Weekly Market Update — November 10, 2018
- The DJIA rose 2.8% this week on the back of a 545–point gain the day after the midterm elections were over, but then pulled back a little on Friday after investors read the latest policy statement from the Federal Reserve
- The S&P 500 and NASDAQ also moved up on the week, adding 2.1% and 0.7% each while the developed international markets added 1.1% (MSCI EAFE)
- The midterm elections produced the expected split–Congress as the Democrats took control of the House and the Republicans maintained control of the Senate. Wall Street reacted positively, with the expectation that a divided Congress would neither advance nor repeal current policies – specifically the latest tax cut
- The Federal Reserve released its policy statement late in the week and decided to leave the fed funds rate unchanged
- Looking at the S&P 500 sectors, Health Care jumped 4.0%, Real Estate moved up 3.6%, and Utilities gained 3.1%
- Health care proponents were quick to point out that the Health Care sector has passed the Information Technology sector and Consumer Discretionary sector as the top performing sector so far in 2018 – Health Care is up 12.4% YTD whereas Technology is up 10.7% and Consumer Discretionary is up 10.9%
- U.S. Treasuries were volatile this week but eventually settled near the previous week's close with the 2–yr yield losing two basis points to 2.91% and the 10–yr yield adding a couple
- WTI crude lost almost 5% this week as prices have dropped for 10 consecutive days and are down more than 20% from the recent highs reached in early October
Weekly Market Performance
Stocks Jump on Midterm Results
Stocks moved higher on Monday and Tuesday as polls seemed to be confirming that the Democrats would control the House and the Republicans would retain control of the Senate. And when the results were confirmed, the DJIA leapt over 500 points.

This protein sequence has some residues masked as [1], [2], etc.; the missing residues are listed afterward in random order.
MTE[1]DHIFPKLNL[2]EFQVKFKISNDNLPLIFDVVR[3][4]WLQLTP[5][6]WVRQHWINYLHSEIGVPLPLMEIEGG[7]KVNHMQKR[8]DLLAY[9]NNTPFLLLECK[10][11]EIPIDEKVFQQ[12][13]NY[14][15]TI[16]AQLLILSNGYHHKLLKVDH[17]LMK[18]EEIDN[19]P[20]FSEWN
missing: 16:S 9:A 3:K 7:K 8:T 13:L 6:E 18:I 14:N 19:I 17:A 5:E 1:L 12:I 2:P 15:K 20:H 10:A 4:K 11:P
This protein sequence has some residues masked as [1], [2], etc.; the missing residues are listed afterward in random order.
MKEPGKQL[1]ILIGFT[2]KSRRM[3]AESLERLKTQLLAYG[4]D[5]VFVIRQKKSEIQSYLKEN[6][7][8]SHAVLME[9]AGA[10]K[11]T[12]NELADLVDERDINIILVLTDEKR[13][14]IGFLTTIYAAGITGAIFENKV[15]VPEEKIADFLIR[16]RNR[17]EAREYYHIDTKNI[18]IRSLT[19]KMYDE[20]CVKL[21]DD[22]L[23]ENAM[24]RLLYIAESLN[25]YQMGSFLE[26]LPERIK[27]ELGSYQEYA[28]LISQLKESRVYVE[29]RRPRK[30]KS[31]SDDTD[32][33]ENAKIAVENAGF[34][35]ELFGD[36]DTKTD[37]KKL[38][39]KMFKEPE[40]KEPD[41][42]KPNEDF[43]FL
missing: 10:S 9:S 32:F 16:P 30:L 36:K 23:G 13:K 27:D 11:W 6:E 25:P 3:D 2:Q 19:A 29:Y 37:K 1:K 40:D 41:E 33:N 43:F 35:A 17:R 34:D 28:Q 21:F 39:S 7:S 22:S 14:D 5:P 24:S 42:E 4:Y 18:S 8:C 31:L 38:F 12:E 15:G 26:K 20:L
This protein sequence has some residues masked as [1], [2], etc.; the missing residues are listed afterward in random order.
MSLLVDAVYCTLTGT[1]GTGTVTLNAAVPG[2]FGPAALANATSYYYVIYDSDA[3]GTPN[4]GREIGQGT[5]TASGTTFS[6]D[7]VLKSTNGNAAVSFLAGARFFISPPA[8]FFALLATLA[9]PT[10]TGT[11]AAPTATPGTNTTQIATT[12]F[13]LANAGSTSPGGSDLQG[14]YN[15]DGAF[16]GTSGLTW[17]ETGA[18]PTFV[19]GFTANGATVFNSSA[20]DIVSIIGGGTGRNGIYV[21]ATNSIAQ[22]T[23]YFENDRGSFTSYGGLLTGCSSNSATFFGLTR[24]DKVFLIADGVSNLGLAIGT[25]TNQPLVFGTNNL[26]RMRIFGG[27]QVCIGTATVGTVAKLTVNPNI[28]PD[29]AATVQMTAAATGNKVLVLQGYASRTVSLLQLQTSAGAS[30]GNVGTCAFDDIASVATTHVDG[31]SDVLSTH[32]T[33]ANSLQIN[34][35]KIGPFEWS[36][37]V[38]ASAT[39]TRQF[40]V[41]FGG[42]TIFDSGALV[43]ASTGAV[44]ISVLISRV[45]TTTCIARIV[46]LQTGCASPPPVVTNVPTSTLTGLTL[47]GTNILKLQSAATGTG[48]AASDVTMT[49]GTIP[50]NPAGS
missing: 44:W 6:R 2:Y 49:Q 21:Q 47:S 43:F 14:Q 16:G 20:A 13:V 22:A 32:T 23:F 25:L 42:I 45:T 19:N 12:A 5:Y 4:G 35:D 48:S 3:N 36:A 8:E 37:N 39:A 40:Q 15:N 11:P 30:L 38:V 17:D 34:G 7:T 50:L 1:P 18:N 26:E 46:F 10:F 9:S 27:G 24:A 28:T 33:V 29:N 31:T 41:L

The large-cap indexes outperformed the tech-heavy NASDAQ and value stocks outpaced higher-valuation growth shares. Within the S&P 500, the Health Care sector outperformed markedly, possibly on the assumption that much of the remaining Affordable Care Act provisions will remain with a gridlocked Congress. Market historians were quick to tout the fact that stocks have rallied after every midterm election since 1946.
With two weeks of rising prices, the stock market is currently 5% below its all–time high. Eliminating much of late September's and most of October's 10% decline, stock markets jumped each of the past two weeks, including a 545–point gain for the DJIA the day after the midterm elections.
Reviewing the 10% corrections from 2011, 2015 and 2016, it should be no surprise that each of them happened off of record highs. But once the market recovered to within 5% of those highs, the markets proceeded to march forward to additional highs. Whether that happens this time is anyone's guess, but most economists would suggest that fundamentals remain strong — earnings are positive as is the economic climate of low rates and a healthy job market.
The Fed Stands Still
The Fed released its policy statement on Thursday and as expected, left the fed funds rate unchanged. The Fed noted that it expects further rate hikes and Fed–watchers expect a fourth rate–hike in December.
From the Federal Reserve:
“Information received since the Federal Open Market Committee met in September indicates that the labor market has continued to strengthen and that economic activity has been rising at a strong rate. Job gains have been strong, on average, in recent months, and the unemployment rate has declined. Household spending has continued to grow strongly, while growth of business fixed investment has moderated from its rapid pace earlier in the year. On a 12–month basis, both overall inflation and inflation for items other than food and energy remain near 2 percent. Indicators of longer-term inflation expectations are little changed, on balance.”
Investors should consider that despite three rate-hikes so far in 2018, at 2.25%, the fed funds rate is still very low by historical standards. In fact, since 1970, short–term rates have only been below the current level from 2001–2004 and 2008–today.
Unemployment Lowest Since 1989
The current U.S. unemployment rate is 3.7%, which happens to be the lowest since 1969. For perspective, consider that unemployment is not far off from the best level since World War II — which was 2.5% in 1953. Further, over the past 40 years — that’s 480 months of unemployment stats — the unemployment rate has spent only 11 months below 4%. Let that sink in.
- The Producer Price Index jumped 0.6% in October, but excluding food and energy, rose 0.5%
- The preliminary University of Michigan Index of Consumer Sentiment for November ticked down to 98.3 but remains higher so far in 2018 than in any prior year since 2000.
- Wholesale inventories increased 0.4% in September